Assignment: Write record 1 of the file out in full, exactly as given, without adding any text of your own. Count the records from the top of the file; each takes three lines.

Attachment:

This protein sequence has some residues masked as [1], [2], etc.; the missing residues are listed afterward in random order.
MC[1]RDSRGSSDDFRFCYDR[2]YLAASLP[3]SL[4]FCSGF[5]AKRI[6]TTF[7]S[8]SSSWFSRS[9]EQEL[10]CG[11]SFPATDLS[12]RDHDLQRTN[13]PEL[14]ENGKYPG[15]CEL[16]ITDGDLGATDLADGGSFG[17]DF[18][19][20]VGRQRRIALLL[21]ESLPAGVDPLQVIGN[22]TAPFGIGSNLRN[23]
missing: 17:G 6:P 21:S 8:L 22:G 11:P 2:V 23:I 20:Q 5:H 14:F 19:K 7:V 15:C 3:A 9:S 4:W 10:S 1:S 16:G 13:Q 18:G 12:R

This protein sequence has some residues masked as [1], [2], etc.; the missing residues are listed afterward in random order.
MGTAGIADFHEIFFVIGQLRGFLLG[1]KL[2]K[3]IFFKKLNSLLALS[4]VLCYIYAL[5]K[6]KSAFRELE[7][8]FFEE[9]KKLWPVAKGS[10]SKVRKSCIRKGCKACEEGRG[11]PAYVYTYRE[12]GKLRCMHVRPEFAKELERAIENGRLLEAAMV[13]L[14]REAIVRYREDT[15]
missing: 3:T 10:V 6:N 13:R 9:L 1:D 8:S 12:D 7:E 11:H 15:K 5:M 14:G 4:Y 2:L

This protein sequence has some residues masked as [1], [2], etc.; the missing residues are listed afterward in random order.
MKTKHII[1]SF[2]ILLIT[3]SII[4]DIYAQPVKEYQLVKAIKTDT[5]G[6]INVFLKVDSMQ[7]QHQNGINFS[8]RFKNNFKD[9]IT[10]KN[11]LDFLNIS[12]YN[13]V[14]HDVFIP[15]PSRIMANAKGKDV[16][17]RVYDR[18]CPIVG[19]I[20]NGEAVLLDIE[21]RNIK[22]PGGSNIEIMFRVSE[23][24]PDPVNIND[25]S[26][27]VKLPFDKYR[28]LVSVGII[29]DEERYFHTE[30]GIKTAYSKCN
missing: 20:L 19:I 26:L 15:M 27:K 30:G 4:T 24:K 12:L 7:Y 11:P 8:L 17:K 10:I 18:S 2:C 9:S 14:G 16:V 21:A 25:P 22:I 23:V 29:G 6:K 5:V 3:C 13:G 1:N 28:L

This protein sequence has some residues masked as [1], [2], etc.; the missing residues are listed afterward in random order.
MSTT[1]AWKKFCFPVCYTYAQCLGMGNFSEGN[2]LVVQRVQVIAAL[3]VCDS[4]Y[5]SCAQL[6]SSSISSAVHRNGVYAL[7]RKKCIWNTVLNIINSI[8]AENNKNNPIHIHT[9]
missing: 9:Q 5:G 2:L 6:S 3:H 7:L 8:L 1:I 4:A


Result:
This protein sequence has some residues masked as [1], [2], etc.; the missing residues are listed afterward in random order.
MC[1]RDSRGSSDDFRFCYDR[2]YLAASLP[3]SL[4]FCSGF[5]AKRI[6]TTF[7]S[8]SSSWFSRS[9]EQEL[10]CG[11]SFPATDLS[12]RDHDLQRTN[13]PEL[14]ENGKYPG[15]CEL[16]ITDGDLGATDLADGGSFG[17]DF[18][19][20]VGRQRRIALLL[21]ESLPAGVDPLQVIGN[22]TAPFGIGSNLRN[23]
missing: 17:G 6:P 21:S 8:L 22:G 11:P 2:V 23:I 20:Q 5:H 14:F 19:K 7:V 15:C 3:A 9:S 4:W 10:S 1:S 16:G 13:Q 18:G 12:R